An agricultural worker provided with a self-contained home as part of their job on the farm may automatically be considered to be residing in the property under an ‘assured agricultural occupancy’. Assured agricultural occupancies have many potential pitfalls from the point of view of an agricultural employer and so housing farm workers should be approached with care.
An assured agricultural occupant whose employment is terminated is not automatically required to leave the property upon the termination of their employment. If the worker fails to vacate the property willingly, the employer will need to go to Court, and the Court will decide whether the worker has to go. If the worker is still a serving farm worker, the employer may have to provide alternative accommodation. Additionally, the spouse, and in some circumstances another family member, of an assured agricultural occupant who dies during his or her occupancy will be automatically entitled to take over the occupation of the property.
For these reasons, and others, agricultural employers will often look to house their farm workers in ways that avoid the worker qualifying for the security of tenure provisions associated with an assured agricultural occupancy.
The simplest alternative option is to require the farm worker to enter into an assured shorthold tenancy agreement (known as an AST). AST’s are the most common form of tenancy in England and Wales. They ensure the tenant does not have security of tenure – at the expiration of the initial fixed term, the landlord is entitled to vacant possession of the property, provided the correct notice has been validly served. For agricultural employees however this may not be practical, given that rent must be paid for the tenancy to qualify as being an AST. Demanding a low rent can open up taxable benefit and minimum wage issues, so professional advice should always be obtained before entering into an AST with a lower than market-value rent.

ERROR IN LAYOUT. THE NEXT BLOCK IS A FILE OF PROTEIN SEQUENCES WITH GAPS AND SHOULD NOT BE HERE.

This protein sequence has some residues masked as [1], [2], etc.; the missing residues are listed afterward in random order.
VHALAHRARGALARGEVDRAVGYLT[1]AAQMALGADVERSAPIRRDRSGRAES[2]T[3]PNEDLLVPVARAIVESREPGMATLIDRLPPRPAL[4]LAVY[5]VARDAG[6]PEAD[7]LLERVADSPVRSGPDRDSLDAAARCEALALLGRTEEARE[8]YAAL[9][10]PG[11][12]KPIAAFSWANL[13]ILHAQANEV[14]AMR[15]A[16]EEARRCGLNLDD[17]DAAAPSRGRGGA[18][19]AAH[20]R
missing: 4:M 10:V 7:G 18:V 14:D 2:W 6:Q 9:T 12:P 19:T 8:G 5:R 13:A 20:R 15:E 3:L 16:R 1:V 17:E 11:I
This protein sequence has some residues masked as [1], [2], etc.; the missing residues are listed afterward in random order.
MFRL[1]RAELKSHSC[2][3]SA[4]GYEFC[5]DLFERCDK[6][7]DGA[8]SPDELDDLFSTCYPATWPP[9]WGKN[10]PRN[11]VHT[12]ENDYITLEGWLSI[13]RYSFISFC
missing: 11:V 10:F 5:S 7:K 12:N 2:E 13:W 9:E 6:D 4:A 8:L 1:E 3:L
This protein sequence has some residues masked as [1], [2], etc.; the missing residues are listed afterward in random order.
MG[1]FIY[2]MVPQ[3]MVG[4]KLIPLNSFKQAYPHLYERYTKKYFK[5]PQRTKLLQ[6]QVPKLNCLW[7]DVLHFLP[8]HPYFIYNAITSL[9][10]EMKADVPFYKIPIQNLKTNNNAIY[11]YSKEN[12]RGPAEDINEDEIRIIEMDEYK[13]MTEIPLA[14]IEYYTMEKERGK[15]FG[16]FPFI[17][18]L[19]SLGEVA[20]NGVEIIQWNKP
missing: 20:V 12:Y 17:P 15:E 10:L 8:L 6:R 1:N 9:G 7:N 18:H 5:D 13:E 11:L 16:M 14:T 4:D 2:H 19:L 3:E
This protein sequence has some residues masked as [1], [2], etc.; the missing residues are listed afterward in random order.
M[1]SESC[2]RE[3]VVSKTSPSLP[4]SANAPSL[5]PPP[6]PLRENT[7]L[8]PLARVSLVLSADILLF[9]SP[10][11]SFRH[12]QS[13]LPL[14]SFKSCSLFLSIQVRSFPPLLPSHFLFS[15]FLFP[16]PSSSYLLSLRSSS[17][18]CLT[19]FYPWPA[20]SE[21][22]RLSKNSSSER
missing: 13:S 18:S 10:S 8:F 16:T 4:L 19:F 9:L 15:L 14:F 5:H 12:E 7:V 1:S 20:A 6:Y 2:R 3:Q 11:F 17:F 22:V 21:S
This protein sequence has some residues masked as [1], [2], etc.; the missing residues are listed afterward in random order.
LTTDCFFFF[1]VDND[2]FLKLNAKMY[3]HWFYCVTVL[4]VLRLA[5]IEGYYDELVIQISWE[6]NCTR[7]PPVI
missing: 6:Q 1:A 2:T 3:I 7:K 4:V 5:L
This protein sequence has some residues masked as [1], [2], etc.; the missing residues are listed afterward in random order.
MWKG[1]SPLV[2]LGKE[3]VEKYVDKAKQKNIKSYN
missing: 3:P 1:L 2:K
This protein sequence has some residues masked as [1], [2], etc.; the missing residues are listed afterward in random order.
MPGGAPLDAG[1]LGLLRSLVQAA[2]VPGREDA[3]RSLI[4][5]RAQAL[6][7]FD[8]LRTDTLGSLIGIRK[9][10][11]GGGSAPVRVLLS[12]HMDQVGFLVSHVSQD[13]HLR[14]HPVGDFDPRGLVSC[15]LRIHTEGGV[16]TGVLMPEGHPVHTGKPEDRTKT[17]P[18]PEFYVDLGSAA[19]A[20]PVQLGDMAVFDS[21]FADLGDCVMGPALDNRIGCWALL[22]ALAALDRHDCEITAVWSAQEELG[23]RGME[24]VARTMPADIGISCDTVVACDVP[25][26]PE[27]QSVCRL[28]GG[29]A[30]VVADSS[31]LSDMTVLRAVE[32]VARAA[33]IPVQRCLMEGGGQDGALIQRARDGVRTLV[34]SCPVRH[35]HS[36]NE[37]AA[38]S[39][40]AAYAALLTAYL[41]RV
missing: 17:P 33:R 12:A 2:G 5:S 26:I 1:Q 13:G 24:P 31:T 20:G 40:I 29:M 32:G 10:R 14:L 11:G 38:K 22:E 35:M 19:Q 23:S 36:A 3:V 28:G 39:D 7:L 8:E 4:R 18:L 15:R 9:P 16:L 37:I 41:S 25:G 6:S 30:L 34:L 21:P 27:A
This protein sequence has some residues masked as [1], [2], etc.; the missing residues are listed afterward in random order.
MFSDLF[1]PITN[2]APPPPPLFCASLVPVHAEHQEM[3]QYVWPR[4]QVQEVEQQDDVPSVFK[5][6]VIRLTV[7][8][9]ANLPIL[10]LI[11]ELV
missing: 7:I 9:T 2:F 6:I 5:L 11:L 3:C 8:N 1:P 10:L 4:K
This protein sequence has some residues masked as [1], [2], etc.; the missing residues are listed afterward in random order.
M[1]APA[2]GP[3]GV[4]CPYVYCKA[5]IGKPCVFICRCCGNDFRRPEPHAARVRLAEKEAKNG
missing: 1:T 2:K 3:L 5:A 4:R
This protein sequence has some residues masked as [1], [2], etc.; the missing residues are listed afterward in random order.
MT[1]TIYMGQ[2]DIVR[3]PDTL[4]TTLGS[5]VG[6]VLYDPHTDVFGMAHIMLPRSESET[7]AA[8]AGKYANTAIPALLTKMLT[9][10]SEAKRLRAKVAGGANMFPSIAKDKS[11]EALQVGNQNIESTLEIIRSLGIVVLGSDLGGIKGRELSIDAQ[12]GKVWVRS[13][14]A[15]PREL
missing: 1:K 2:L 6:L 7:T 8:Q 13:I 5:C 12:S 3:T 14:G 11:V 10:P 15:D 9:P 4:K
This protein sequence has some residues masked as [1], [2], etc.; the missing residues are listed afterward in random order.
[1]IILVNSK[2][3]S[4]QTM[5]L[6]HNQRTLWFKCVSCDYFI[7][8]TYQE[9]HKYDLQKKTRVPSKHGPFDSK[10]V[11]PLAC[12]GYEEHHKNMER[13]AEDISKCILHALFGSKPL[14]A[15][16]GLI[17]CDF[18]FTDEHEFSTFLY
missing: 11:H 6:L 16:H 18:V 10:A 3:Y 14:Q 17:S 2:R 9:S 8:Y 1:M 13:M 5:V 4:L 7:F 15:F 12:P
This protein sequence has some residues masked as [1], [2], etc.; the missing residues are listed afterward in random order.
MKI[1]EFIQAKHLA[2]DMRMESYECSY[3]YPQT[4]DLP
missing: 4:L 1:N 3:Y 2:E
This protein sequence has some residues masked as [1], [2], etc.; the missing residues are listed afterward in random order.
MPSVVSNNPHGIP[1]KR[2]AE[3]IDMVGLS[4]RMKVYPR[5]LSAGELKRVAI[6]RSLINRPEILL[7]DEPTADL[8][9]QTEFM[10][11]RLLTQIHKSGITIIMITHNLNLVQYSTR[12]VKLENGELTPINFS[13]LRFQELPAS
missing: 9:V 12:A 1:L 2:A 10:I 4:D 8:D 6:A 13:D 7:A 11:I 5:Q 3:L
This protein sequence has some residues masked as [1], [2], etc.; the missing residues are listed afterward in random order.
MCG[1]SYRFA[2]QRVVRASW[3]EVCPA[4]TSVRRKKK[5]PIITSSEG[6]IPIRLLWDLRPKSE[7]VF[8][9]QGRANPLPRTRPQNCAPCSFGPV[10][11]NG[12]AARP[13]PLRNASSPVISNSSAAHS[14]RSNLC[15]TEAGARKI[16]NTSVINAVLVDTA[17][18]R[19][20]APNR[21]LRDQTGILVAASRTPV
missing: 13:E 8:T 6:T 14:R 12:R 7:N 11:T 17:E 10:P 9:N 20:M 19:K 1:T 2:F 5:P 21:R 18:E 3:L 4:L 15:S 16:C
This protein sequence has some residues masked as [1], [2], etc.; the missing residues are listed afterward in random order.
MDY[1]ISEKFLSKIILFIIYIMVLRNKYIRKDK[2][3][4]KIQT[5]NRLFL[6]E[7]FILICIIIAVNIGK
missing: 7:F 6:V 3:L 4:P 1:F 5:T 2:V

The most common alternative is a service occupancy agreement. An employer may want to create a service occupancy if they require an employee to reside in a property owned by the employer, to allow the employee to perform his or her duties more effectively. For example a herdsman will often be required to live as close to the herd as possible to ensure he or she is able to quickly attend the livestock in an emergency.
A genuine service occupancy creates a licence and not a tenancy and so there is no question of the occupier acquiring security of tenure. The occupancy is tied to the employment – when the employment terminates, so does their right to occupy. However, there are strict legal rules in place that must be satisfied to successfully prove that a genuine service occupancy is in place. In most circumstances, the agreement needs to be properly recorded in the contract of employment. If these rules are not satisfied, it is likely that a farm worker will be able to argue that they are in fact an assured agricultural occupant – and that they have security of tenure. It is therefore essential that you seek legal advice before granting a service occupancy to a farm worker to ensure that you obtain the result you are seeking to achieve.
Stefania Fulford, a member of our Food and Farming sector, specialises in advising on these issues and is able to give tailored advice to your business with regard to housing employees in the most practical way for your business. For more information, contact Stefania by calling 01905 677057 or emailing firstname.lastname@example.org.